3)  What is the average salary/wage paid to each customer service representative employed by Mt. Gox?

4)  How many hours does a typical customer service representative employed by Mt. Gox work each week?

5)  In what manner does Mt. Gox hold itself accountable for relaying false information to its customers?  I'm thinking of Inaba's recent- and ongoing thread as I type this question.  It appears that it has been a theme for Mt. Gox to respond to such accusations indirectly, for example by citing AML/KYC regulations, and not directly by responding to the specific accusation.

6)  Is Mt. Gox willing to implement a 'guarantee' policy related to statements made to its customers (e.g. a time-frame wherein Mt. Gox has indicated that it will release frozen funds, wherein a transfer of funds will take place, etc.)?

Maged
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June 08, 2012, 08:07:07 AM
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I suggest getting the mods to sticky this at the top of the forum.  The issue comes up repeatedly and this thread will quickly drop off the page if it's not stickied.
I'll sticky it for now, but I'd much rather that there be a more general AML sticky that discusses the issue as well as this one does and then links to company-specific AML information, such as this thread.

MtGox_Dylan
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June 08, 2012, 08:09:33 AM
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@Goat, I'm having a hard time catching MagicalTux, if I can't catch him by COB today I'll have an answer for you on Monday. I'm very sorry for the delay.

@The Joint, I'm aware that there have been a lot of complaints recently about how customer service has been handled by us. I'm only authorised to talk about the activities of my division at the moment (AML/KYC), but I'll see if I can get an answer for you on each of your points. I should warn you ahead of time that I probably won't be allowed to discuss specific staff salaries for obvious reasons, but I'll see.

Sorry that I can't give better answers than this right now, but please be patient and I'll see what I can do.

Thanks Maged. Perhaps repentance would be willing to put together something more generalised? I'd be more than happy for this thread to be cannibalised for information.
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June 08, 2012, 12:44:14 PM
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Thanks for the post MTGox_Dylan.  I think most everyone was already aware of these FAQ points, though.  That has never really been the issue, so I'm not sure what is hoped to have been accomplished by making this post, other than as a distracting measure (This would have been perhaps more effective: NSFW).

The real problem here is, as has already been at least partially mentioned:

1. The lack of transparency in the process.
2. The lack of communication.
3. The lies and false promises made by MTGox Support Staff with regards to AML/KYC.
4. Delay after delay, ostensibly under the guise of AML.
5. The just plain ludicrous decisions (Goat as an example).  Perhaps transparency would clear these up.
6. The fact that most decisions made by MTGox seem completely arbitrary, and nothing... NOTHING pisses off customers more than arbitrary decision making.  When your actions are not predictable in a given situation, you are wrong.  Period.

So while this post is nice and all, I'm not sure what you're hoping to accomplish other than to distract from the real issues surrounding MTGox.  My situation, that has been on going since April, is still unresolved.  I am not the only one in this situation and there are plenty of others in similar situations.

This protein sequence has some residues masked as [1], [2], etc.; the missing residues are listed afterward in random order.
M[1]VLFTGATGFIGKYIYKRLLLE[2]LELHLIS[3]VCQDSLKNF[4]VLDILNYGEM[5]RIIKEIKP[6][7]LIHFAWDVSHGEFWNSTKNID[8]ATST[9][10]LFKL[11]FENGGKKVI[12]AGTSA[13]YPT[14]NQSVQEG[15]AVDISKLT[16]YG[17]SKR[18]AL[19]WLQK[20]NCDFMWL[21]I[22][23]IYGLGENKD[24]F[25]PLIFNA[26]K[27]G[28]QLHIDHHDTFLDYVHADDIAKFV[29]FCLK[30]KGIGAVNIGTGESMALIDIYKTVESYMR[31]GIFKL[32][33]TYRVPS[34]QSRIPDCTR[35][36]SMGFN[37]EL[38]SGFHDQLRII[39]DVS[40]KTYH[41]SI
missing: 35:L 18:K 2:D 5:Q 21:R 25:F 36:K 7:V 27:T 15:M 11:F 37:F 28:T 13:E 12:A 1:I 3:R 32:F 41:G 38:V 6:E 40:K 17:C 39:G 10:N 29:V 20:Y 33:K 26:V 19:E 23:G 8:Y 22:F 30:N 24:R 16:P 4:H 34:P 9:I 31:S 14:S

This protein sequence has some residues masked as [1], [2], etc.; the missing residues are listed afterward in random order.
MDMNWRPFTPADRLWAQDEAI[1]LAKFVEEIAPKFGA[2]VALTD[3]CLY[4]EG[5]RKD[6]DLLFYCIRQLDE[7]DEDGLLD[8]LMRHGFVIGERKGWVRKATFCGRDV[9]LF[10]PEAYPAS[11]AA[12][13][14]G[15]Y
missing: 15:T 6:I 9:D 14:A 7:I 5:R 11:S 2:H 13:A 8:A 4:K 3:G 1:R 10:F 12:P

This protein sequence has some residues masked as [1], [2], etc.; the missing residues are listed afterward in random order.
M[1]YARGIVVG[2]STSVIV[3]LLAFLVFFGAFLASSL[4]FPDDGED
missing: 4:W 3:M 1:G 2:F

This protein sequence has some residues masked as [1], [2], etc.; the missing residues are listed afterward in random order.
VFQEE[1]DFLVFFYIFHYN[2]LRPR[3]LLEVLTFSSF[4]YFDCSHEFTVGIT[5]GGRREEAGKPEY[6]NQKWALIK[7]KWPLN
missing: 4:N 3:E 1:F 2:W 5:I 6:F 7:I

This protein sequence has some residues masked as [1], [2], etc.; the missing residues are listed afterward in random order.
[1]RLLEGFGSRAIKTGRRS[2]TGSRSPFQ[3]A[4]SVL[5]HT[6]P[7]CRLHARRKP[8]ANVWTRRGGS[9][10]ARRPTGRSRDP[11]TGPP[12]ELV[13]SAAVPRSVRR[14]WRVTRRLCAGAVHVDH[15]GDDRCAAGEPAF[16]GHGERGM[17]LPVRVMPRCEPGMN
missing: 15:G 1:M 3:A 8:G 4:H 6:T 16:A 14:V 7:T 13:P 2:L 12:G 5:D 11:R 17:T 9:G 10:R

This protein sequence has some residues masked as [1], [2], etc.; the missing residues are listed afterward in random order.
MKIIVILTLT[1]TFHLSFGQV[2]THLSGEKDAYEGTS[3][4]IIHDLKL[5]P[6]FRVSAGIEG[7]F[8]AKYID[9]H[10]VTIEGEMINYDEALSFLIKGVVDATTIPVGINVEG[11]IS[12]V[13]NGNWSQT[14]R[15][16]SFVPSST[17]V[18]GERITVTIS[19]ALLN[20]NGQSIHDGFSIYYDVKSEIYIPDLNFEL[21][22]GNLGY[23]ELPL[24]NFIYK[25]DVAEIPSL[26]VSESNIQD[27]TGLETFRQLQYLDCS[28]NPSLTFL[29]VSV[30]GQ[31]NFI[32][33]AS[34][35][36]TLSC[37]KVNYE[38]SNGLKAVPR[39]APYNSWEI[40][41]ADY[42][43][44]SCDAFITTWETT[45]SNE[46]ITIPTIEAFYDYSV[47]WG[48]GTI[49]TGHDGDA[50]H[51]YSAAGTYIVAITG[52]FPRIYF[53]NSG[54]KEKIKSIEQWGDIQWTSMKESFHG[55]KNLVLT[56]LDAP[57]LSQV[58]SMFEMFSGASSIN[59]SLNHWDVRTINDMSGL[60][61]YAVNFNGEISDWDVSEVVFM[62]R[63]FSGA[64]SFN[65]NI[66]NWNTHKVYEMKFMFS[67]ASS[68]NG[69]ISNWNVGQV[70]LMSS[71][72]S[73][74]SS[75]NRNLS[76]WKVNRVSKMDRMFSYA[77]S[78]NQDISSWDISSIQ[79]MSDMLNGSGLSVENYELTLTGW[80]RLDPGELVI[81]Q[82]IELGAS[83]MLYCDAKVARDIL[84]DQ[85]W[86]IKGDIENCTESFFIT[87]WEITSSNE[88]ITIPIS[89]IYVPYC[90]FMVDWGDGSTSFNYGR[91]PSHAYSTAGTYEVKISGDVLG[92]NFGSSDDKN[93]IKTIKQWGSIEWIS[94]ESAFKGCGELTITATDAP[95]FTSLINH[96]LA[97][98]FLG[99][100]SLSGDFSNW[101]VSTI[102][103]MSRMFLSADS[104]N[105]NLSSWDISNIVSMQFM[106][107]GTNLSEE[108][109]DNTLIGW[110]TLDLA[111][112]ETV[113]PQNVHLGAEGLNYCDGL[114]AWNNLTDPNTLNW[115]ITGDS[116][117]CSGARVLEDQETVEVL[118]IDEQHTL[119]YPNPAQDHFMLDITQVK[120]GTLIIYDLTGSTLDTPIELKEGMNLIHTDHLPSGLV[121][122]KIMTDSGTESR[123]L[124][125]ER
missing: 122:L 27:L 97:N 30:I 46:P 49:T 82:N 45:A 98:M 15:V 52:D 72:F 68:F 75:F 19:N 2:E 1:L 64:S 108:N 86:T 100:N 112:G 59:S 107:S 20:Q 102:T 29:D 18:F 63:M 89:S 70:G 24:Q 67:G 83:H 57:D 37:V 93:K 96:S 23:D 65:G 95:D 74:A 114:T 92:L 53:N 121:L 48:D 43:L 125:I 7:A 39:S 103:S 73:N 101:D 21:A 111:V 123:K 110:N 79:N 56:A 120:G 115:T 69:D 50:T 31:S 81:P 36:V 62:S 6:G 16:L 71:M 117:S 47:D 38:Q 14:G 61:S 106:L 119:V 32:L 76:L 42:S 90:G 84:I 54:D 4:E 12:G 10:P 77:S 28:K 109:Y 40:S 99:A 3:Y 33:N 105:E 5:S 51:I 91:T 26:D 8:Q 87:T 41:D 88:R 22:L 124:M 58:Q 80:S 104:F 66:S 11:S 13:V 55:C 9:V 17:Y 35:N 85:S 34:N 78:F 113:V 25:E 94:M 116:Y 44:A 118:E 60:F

Again, this does not seem to be an AML issue, it seems to be an insolvency issue.  MTGox is unable to fund even moderate sized fiat conversions, which leads many of us to believe you guys are basically bankrupt and a disaster waiting to happen.  The fact that no one has publicly denied this (not that we'd believe you at this point anyway, given MTGox track record of lies and falsehoods) certainly does not bolster confidence in MTGox at all.

Maybe this is the wrong thread to bring any of this up, but I don't want people to be distracted by this kind of thread from the real issue of MTGox being unable to meet their obligations to even moderate sized customers, especially when you are trying to gain new customers who will end up completely screwed when the Gox house of cards comes crashing down.  

If you're searching these lines for a point, you've probably missed it.  There was never anything there in the first place.
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June 08, 2012, 12:57:15 PM
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subbed.

EDIT: i failed there are two threads...

"The whole problem with the world is that fools and fanatics are always so certain of themselves and wiser people so full of doubts." -Bertrand Russell
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June 08, 2012, 01:23:51 PM
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Hi Everyone,

My name is Dylan...


Hi, nice to meet you, my name is Alex


...post any questions you might have about the process, as I'd be more than willing to answer any you may have...


I actually have a question regarding one of your statements, which i quote:

Quote
Whilst many of our users submit bank statements as their proof of residence, we unfortunately cannot accept bank statements from our customers. This is because it is relatively easy for fraudsters to open an account at a less reputable banking service which does not check the accuracy of a person's stated address. It is then possible to use this bank's statement as a seed to open accounts at increasingly trustworthy establishments without ever having provided proof of residence in the first place.

Do you have a list with such non-permitted services ? Please point me in the right direction so i can be able to find the regulations regarding this issue.

BTCitcoin: An Idea Worth Saving - Q&A with bitcoins on rugatu.com - Check my rep
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June 08, 2012, 01:38:25 PM